Michael Hiltzik: Rand’s Obamacare Stats: 9.3 Million New Insureds, And Counting
The long-awaited Rand Corp. study of Obamacare’s effect on health insurance coverage was released Tuesday and confirmed the numbers that had been telegraphed for more than a week: At least 9.3 million more Americans have health insurance now than in September 2013, virtually all of them as a result of the law. That’s a net figure, accommodating all those who lost their individual health insurance because of cancellations. The Rand study confirms other surveys that placed the number of people who lost their old insurance and did not or could not replace it — the focus of an enormous volume of anti-Obamacare rhetoric — at less than 1 million. The Rand experts call this a “very small” number, less than 1% of the U.S. population age 18 to 64.
The number of people getting insurance through their employers increased by 8.2 million. Rand said the increase is likely to have been driven by a decline in unemployment, which made more people eligible for employer plans, and by the incentives in the Affordable Care Act encouraging more employer coverage. Of the 3.9 million people counted by Rand as obtaining insurance on the individual exchange market, 36% were previously uninsured. That ratio is expected to rise when the late signups are factored in. Medicaid enrollment increased by 5.9 million, the majority of whom did not have insurance before signing up.
misa (@redboneprettyny) April 02, 2014
Sergio Acevedo (@Caleones) April 04, 2014
My brother signed up on the marketplace, and my dad got new coverage despite his preexisting condition. Freundlichs! #7MillionAndCounting—
Christina Freundlich (@christinafreund) April 01, 2014
Eric Turic (@jittertwit) April 02, 2014
David Lauter: Employer Insurance Increasing As Obamacare Rolls Out, Study Finds
In addition to gains in insurance coverage as a direct result of the Affordable Care Act, the number of Americans covered by employer-provided insurance also has increased in the last year, according to newly released data from the Rand Corp. The share of Americans aged 18 to 64 who lack coverage dropped from 20.5% to 15.8% by Rand’s calculations. The 9.3-million increase in coverage, which takes into account people who lost coverage, includes people who enrolled in plans on the marketplaces, those who bought a plan directly from an insurer and those who became eligible for Medicaid. About half the states have expanded Medicaid under the law’s provisions. But the full Rand report, released Tuesday, notes that the figure also includes a significant increase in employer coverage. That increase contradicts predictions made by both opponents of the law and some of its supporters who had expected employer coverage to drop when the 2010 healthcare law took effect.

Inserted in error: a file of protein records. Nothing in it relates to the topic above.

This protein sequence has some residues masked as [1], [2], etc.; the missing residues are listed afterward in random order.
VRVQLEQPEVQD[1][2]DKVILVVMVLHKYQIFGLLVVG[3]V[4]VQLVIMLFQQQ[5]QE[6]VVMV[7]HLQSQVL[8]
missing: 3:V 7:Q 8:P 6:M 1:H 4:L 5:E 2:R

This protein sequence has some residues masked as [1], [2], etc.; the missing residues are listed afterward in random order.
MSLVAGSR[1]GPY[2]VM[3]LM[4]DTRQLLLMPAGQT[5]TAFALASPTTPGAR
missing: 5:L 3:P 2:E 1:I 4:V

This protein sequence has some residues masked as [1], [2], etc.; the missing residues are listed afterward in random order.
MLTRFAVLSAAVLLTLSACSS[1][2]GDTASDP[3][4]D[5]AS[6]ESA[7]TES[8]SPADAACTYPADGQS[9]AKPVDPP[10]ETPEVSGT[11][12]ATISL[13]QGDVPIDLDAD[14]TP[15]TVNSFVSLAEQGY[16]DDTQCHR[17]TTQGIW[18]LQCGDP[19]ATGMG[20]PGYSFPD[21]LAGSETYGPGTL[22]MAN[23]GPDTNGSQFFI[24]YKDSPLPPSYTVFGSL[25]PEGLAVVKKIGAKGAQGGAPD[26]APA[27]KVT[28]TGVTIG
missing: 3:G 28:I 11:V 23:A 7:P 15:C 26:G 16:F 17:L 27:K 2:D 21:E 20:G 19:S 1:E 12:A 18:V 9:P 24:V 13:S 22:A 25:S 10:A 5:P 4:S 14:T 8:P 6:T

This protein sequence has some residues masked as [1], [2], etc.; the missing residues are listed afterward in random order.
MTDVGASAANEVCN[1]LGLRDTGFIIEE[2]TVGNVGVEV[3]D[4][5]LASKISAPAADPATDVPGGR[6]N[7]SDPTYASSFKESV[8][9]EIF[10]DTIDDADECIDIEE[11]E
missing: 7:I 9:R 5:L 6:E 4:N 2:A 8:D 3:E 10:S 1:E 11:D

Rand researchers attribute some of the gains to the decline in unemployment over the last several months, noting that some previously uninsured people may simply have found jobs that provide insurance. In other cases, companies may have added insurance coverage in anticipation of the law’s health insurance provisions taking effect. Final, definitive, numbers on coverage, which will come from the Census Bureau, won’t be available for many months. So for now, the surveys provide the best look at how the law has changed insurance markets. While the exact numbers remain uncertain, the direction of the change is not. “Early evidence from our nationally representative survey indicates that the ACA has already led to a substantial increase in insurance coverage,” Rand concluded.